The two men here are Nazis.
The one on the right attained the rank of Major in the SS and was responsible for a weapons program that terrorized England, killing over 9,000 civilians and over 12,000 slave laborers used to make his weapons.
He was known to go to concentration camps to personally pick out the slaves who would work on his weapons, since they had a tendency to blow up and kill their makers during the building process.
The Allies hated this man so much that they risked the lives of thousands of pilots and sent almost 600 aircraft to bomb his research facility in an attempt to kill him and his associates and stop his work.
At the end of the war, he schemed to be captured by the Americans because he knew the Russians were more brutal with prisoners.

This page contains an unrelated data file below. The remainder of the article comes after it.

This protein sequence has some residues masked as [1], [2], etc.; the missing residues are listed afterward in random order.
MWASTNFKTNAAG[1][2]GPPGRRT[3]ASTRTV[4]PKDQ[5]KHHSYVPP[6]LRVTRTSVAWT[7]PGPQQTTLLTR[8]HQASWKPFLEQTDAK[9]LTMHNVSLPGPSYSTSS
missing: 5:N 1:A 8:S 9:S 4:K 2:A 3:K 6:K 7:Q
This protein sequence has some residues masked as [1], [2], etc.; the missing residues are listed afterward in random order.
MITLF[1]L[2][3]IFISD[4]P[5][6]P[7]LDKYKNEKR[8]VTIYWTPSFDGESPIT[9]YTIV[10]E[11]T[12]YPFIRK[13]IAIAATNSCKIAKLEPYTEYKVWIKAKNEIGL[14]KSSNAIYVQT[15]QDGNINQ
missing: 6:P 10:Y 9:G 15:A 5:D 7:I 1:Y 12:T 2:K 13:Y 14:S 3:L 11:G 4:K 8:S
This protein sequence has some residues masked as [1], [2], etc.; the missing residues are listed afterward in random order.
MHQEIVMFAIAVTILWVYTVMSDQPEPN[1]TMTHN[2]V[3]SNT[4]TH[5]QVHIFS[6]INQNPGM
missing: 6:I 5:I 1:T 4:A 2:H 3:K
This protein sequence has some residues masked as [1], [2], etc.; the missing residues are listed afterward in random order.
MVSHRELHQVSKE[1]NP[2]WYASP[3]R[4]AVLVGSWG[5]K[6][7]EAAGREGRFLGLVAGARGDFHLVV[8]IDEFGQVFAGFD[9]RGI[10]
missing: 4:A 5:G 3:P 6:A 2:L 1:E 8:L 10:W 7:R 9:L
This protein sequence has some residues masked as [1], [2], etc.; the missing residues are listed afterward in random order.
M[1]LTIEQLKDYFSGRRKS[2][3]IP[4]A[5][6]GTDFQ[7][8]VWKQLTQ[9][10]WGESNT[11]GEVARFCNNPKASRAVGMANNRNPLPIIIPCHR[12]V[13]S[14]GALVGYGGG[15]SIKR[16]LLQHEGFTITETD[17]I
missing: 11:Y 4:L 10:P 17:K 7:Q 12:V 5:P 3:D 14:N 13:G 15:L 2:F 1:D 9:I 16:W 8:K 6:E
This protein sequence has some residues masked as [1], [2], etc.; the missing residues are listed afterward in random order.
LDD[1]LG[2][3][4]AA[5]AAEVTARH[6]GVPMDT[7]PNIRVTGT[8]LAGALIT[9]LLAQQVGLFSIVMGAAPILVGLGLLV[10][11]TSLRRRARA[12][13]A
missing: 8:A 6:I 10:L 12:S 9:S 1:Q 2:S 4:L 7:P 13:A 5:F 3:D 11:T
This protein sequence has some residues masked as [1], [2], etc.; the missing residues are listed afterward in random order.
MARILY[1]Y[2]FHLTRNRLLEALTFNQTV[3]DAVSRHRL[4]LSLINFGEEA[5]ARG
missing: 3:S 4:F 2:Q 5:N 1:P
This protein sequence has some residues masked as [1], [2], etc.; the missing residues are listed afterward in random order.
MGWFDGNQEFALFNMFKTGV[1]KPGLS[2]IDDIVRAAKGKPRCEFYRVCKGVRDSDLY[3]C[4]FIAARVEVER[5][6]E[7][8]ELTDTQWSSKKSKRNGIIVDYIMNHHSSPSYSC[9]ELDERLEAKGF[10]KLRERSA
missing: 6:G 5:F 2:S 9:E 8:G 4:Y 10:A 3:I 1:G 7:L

In an attempt to immigrate to the United States, he lied about his Nazi party membership and work within the SS on several occasions.
Eventually, the United States Army and other government officials worked to hide his Nazi past and bring him to the United States because he was deemed somewhat valuable for our government.
Wernher von Braun is known in America for his work on the Saturn V Rocket, which helped the U.S. put men into space and men on the Moon. There are buildings at NASA, craters on the Moon, and many other things named in his honor.
We allowed a man that should have been tried as a war criminal to immigrate to the United States because his experience in murdering people with rockets proved valuable to the military and eventually the space program.
Yet decades later we would refuse to allow thousands of otherwise innocent refugees from Syria and the Middle East the same privilege on the account that there might be a terrorist or two among them?
If Christ was hidden among the crowds leaving their homes, would we still refuse them all?
We have a responsibility to our fellow man. We are more likely to turn an enemy into a brother if we welcome them and suffer with them. Or we can create future generations of enemies by turning them all away in their most desperate time of need.